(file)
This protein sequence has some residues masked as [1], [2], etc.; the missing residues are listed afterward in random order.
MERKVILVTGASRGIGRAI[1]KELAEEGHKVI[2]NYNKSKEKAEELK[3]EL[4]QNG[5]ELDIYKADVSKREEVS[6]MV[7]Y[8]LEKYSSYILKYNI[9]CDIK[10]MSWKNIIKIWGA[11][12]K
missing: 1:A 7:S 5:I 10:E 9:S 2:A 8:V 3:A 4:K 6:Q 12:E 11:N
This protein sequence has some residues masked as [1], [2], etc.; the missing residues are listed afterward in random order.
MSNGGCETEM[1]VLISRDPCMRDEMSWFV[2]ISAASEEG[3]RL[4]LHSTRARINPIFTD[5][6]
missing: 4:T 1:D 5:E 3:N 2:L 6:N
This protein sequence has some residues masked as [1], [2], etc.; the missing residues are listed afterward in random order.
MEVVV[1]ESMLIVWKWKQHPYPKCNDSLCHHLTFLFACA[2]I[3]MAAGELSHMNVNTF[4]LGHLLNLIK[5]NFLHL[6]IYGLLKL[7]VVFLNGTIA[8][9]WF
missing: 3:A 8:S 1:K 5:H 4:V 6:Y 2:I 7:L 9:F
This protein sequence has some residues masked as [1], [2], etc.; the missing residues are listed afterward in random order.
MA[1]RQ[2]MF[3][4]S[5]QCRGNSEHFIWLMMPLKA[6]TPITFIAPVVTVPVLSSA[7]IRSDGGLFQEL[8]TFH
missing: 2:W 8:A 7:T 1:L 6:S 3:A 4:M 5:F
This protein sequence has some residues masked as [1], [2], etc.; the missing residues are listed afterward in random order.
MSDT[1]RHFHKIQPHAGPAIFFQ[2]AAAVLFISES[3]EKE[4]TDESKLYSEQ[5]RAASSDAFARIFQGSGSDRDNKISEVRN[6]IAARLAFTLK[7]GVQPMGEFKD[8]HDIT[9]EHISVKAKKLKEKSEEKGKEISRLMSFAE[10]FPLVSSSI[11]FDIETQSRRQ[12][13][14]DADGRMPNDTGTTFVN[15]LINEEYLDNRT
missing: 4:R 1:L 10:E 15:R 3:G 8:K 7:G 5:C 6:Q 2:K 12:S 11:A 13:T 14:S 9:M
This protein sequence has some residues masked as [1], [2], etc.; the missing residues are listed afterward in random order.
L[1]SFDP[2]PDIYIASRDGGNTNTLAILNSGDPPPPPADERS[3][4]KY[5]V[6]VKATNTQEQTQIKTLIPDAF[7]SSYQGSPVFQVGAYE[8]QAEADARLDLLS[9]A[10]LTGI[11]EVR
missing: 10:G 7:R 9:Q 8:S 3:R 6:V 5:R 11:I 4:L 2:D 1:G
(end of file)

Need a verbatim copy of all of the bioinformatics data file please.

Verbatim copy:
This protein sequence has some residues masked as [1], [2], etc.; the missing residues are listed afterward in random order.
MERKVILVTGASRGIGRAI[1]KELAEEGHKVI[2]NYNKSKEKAEELK[3]EL[4]QNG[5]ELDIYKADVSKREEVS[6]MV[7]Y[8]LEKYSSYILKYNI[9]CDIK[10]MSWKNIIKIWGA[11][12]K
missing: 1:A 7:S 5:I 10:E 9:S 2:A 8:V 3:A 4:K 6:Q 12:E 11:N
This protein sequence has some residues masked as [1], [2], etc.; the missing residues are listed afterward in random order.
MSNGGCETEM[1]VLISRDPCMRDEMSWFV[2]ISAASEEG[3]RL[4]LHSTRARINPIFTD[5][6]
missing: 4:T 1:D 5:E 3:N 2:L 6:N
This protein sequence has some residues masked as [1], [2], etc.; the missing residues are listed afterward in random order.
MEVVV[1]ESMLIVWKWKQHPYPKCNDSLCHHLTFLFACA[2]I[3]MAAGELSHMNVNTF[4]LGHLLNLIK[5]NFLHL[6]IYGLLKL[7]VVFLNGTIA[8][9]WF
missing: 3:A 8:S 1:K 5:H 4:V 6:Y 2:I 7:L 9:F
This protein sequence has some residues masked as [1], [2], etc.; the missing residues are listed afterward in random order.
MA[1]RQ[2]MF[3][4]S[5]QCRGNSEHFIWLMMPLKA[6]TPITFIAPVVTVPVLSSA[7]IRSDGGLFQEL[8]TFH
missing: 2:W 8:A 7:T 1:L 6:S 3:A 4:M 5:F
This protein sequence has some residues masked as [1], [2], etc.; the missing residues are listed afterward in random order.
MSDT[1]RHFHKIQPHAGPAIFFQ[2]AAAVLFISES[3]EKE[4]TDESKLYSEQ[5]RAASSDAFARIFQGSGSDRDNKISEVRN[6]IAARLAFTLK[7]GVQPMGEFKD[8]HDIT[9]EHISVKAKKLKEKSEEKGKEISRLMSFAE[10]FPLVSSSI[11]FDIETQSRRQ[12][13][14]DADGRMPNDTGTTFVN[15]LINEEYLDNRT
missing: 4:R 1:L 10:E 15:R 3:G 8:K 7:G 5:C 6:Q 2:K 12:S 11:A 13:T 14:S 9:M
This protein sequence has some residues masked as [1], [2], etc.; the missing residues are listed afterward in random order.
L[1]SFDP[2]PDIYIASRDGGNTNTLAILNSGDPPPPPADERS[3][4]KY[5]V[6]VKATNTQEQTQIKTLIPDAF[7]SSYQGSPVFQVGAYE[8]QAEADARLDLLS[9]A[10]LTGI[11]EVR
missing: 10:G 7:R 9:Q 8:S 3:R 6:V 5:R 11:I 4:L 2:D 1:G